The college student was pacing the corridor, so scared of the caged spider at the end of the hall that he considered leaving before the therapy session began.
After about two hours of "exposure therapy," which involved touching the taran-tula with a paint-brush, then with gloves and finally with bare hands, he didn't want to leave the arachnid.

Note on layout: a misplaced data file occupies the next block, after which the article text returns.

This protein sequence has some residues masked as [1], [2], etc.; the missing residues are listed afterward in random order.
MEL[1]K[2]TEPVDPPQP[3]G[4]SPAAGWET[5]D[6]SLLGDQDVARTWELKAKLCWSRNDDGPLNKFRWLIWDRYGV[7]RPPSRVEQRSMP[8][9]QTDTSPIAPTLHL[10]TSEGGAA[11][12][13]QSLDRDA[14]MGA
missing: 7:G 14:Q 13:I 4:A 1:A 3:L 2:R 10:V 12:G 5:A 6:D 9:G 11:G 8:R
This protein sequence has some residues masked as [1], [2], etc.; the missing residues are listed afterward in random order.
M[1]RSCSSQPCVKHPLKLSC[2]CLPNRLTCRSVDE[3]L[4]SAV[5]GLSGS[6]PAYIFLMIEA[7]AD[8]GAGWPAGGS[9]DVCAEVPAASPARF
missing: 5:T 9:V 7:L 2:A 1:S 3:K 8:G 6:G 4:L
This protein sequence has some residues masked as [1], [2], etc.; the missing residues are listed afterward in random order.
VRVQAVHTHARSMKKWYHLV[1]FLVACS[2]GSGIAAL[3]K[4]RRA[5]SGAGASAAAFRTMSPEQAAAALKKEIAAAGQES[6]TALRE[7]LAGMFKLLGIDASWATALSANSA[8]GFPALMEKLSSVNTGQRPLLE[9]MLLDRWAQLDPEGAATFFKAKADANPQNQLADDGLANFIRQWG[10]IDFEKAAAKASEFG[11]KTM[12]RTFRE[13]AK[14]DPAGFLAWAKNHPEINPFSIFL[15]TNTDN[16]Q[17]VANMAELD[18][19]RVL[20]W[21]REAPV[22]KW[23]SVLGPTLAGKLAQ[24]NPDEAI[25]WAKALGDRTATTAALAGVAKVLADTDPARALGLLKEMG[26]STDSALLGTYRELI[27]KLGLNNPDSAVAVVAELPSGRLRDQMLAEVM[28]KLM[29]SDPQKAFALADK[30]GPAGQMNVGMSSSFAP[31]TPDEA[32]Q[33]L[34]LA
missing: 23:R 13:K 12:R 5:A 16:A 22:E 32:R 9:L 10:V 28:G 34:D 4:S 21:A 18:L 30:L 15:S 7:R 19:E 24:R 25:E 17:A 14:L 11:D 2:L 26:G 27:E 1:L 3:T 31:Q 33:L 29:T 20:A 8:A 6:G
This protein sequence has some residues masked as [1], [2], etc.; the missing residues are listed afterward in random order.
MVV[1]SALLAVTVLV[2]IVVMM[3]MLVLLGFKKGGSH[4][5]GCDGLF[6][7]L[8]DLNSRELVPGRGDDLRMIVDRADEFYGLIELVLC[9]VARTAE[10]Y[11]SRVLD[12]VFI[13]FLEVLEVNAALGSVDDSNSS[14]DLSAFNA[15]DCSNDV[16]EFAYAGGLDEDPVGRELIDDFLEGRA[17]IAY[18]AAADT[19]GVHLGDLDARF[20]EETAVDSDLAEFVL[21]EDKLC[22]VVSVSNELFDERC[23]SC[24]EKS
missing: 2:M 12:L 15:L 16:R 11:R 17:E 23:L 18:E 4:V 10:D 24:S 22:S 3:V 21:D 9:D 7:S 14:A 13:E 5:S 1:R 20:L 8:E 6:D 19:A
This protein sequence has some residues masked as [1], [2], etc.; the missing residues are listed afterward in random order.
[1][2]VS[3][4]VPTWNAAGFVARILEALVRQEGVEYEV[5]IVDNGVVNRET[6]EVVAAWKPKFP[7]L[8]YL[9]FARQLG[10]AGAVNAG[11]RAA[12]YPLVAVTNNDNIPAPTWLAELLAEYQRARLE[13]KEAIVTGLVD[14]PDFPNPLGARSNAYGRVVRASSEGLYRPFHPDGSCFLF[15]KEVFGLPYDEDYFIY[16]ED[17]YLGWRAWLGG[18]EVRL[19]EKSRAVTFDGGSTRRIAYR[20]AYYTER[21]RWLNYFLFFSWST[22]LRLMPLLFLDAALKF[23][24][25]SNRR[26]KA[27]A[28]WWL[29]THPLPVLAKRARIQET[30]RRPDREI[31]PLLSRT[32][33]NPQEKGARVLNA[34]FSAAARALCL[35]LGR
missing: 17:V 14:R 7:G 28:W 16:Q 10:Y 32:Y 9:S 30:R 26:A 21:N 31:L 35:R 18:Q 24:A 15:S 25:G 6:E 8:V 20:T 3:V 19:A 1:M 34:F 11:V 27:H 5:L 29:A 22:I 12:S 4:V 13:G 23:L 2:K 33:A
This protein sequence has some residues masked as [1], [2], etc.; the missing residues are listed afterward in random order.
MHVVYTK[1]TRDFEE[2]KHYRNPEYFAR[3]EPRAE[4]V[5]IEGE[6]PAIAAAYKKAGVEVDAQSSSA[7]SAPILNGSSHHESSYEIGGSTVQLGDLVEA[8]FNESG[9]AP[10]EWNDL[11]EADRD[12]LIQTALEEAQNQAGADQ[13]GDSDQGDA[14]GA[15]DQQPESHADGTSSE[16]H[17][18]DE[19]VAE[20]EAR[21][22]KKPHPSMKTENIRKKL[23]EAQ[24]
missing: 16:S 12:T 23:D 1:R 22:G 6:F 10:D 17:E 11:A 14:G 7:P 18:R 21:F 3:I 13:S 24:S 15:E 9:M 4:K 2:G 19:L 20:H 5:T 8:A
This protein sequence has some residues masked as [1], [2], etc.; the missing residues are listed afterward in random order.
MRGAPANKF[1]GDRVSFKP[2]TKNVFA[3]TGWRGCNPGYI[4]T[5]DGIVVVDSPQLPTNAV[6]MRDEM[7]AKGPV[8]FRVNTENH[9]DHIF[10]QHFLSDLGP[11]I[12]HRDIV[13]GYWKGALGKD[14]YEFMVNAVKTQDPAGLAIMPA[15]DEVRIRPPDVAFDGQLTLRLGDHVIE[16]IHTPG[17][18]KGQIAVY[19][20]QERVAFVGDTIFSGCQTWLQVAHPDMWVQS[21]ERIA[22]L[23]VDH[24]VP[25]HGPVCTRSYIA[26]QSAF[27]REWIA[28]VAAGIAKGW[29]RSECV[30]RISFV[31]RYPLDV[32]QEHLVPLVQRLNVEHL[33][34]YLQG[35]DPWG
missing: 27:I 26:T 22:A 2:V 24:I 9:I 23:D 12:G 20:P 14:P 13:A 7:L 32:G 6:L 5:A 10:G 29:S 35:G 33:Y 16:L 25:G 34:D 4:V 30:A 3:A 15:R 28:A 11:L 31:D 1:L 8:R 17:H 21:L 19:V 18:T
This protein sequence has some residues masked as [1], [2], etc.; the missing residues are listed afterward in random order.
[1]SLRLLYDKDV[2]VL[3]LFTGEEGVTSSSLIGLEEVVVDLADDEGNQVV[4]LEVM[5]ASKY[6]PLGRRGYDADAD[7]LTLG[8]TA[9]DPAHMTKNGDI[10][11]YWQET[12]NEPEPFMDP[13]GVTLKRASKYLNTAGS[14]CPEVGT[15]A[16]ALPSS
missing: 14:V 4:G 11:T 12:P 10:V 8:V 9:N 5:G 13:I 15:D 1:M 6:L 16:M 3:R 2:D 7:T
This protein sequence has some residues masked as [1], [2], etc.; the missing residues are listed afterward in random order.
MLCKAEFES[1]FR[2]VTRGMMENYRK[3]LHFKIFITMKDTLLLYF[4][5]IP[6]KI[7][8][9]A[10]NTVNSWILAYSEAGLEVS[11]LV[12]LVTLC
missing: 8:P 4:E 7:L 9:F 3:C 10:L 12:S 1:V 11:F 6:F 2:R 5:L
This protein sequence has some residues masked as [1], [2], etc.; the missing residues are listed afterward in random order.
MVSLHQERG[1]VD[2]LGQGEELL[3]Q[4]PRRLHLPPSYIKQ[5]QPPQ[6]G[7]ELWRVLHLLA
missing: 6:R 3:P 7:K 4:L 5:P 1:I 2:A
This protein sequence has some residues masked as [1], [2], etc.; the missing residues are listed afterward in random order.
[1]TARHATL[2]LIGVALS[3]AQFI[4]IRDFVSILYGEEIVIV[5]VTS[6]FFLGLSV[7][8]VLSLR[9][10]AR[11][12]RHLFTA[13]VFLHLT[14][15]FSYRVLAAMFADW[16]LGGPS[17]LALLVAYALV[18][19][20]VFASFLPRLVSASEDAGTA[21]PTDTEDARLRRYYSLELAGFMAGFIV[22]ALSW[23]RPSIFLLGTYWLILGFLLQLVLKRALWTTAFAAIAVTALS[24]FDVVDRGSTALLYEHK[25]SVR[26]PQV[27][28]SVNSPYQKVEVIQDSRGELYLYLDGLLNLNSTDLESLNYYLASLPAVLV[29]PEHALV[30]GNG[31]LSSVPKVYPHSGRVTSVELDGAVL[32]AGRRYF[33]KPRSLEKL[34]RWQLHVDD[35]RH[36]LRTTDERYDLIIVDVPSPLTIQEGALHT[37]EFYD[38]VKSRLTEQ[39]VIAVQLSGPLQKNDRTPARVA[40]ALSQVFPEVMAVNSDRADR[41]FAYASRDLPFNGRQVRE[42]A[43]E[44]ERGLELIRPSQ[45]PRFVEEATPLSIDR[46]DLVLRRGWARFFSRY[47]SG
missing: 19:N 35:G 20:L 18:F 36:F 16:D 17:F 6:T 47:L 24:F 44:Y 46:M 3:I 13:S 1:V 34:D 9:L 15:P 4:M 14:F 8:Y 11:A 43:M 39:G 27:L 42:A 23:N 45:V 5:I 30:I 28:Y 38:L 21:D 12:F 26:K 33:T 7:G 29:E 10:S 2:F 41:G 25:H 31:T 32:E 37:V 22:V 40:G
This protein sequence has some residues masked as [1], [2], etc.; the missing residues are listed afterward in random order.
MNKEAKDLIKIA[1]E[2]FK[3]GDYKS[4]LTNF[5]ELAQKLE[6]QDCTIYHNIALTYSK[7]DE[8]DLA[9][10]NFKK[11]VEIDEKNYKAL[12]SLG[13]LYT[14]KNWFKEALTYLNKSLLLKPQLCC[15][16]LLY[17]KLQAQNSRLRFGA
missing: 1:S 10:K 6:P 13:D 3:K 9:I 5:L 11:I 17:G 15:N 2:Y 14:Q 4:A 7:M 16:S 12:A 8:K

"It was so sweet. I re-member thinking this was not a problem I had antic-ipated -- that he wouldn't want to leave the spider," said Katherina Hauner, a post-doctoral neurology fellow at the Northwestern University Feinberg School of Medicine.
The patient's phobia was cured. And Hauner was able to observe how the brain changes when fear is successfully treated.